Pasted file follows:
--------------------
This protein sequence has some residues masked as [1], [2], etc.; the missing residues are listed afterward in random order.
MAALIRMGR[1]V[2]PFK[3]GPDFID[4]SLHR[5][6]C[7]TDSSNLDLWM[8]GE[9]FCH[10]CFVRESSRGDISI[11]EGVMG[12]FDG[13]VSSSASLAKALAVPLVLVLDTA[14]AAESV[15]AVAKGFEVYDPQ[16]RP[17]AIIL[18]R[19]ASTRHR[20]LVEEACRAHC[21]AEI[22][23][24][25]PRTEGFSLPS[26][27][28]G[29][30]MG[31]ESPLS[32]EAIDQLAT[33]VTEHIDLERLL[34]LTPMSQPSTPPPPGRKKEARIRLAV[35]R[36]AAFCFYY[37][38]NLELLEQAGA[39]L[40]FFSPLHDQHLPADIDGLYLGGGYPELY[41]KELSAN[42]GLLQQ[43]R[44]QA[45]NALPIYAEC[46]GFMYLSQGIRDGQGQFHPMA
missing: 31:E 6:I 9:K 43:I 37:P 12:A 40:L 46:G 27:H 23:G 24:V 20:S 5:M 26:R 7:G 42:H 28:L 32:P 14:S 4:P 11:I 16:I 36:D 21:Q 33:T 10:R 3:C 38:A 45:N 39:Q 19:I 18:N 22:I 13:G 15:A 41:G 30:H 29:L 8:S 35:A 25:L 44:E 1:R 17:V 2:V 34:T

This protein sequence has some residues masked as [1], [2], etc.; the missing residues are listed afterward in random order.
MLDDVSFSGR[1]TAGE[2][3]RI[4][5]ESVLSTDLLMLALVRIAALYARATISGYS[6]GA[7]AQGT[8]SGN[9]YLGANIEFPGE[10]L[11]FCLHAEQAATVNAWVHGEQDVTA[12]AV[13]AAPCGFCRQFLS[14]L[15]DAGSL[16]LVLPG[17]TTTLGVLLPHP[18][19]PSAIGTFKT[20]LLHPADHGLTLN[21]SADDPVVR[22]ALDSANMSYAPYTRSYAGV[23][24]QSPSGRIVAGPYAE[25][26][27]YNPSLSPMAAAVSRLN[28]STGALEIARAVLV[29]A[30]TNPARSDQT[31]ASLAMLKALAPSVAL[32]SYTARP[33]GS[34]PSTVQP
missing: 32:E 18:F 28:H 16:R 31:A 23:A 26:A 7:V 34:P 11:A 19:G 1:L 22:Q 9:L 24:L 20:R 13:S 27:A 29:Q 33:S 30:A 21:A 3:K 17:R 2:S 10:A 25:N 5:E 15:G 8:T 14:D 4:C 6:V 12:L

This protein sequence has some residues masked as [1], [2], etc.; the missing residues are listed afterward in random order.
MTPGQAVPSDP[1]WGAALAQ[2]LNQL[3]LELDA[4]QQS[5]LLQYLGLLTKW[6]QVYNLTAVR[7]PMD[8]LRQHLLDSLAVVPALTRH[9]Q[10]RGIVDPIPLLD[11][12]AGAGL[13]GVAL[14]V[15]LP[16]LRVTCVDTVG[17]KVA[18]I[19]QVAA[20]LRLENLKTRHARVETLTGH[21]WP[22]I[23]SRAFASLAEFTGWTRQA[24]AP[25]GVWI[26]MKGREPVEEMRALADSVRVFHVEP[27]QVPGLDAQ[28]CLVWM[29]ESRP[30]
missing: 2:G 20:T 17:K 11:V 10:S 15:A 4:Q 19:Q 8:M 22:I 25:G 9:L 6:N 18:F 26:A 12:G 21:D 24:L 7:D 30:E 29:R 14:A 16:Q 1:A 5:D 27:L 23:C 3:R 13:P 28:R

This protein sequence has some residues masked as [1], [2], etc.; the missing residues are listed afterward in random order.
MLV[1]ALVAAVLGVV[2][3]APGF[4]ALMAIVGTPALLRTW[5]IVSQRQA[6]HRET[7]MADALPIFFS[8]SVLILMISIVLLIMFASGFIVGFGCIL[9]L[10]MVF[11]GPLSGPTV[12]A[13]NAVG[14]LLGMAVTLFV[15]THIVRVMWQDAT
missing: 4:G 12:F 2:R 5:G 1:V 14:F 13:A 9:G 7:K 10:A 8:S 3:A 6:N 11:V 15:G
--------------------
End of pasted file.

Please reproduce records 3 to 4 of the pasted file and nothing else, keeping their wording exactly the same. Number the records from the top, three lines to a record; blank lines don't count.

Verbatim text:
This protein sequence has some residues masked as [1], [2], etc.; the missing residues are listed afterward in random order.
MTPGQAVPSDP[1]WGAALAQ[2]LNQL[3]LELDA[4]QQS[5]LLQYLGLLTKW[6]QVYNLTAVR[7]PMD[8]LRQHLLDSLAVVPALTRH[9]Q[10]RGIVDPIPLLD[11][12]AGAGL[13]GVAL[14]V[15]LP[16]LRVTCVDTVG[17]KVA[18]I[19]QVAA[20]LRLENLKTRHARVETLTGH[21]WP[22]I[23]SRAFASLAEFTGWTRQA[24]AP[25]GVWI[26]MKGREPVEEMRALADSVRVFHVEP[27]QVPGLDAQ[28]CLVWM[29]ESRP[30]
missing: 2:G 20:T 17:K 11:V 10:S 15:A 4:Q 19:Q 8:M 22:I 25:G 9:L 6:N 18:F 26:A 12:G 21:D 24:L 7:D 30:E 29:R 14:A 16:Q 1:A 5:D 27:L 23:C 3:R 13:P 28:R

This protein sequence has some residues masked as [1], [2], etc.; the missing residues are listed afterward in random order.
MLV[1]ALVAAVLGVV[2][3]APGF[4]ALMAIVGTPALLRTW[5]IVSQRQA[6]HRET[7]MADALPIFFS[8]SVLILMISIVLLIMFASGFIVGFGCIL[9]L[10]MVF[11]GPLSGPTV[12]A[13]NAVG[14]LLGMAVTLFV[15]THIVRVMWQDAT
missing: 4:G 12:F 2:R 5:G 1:V 14:F 13:A 9:G 7:K 10:A 8:S 3:A 6:N 11:V 15:G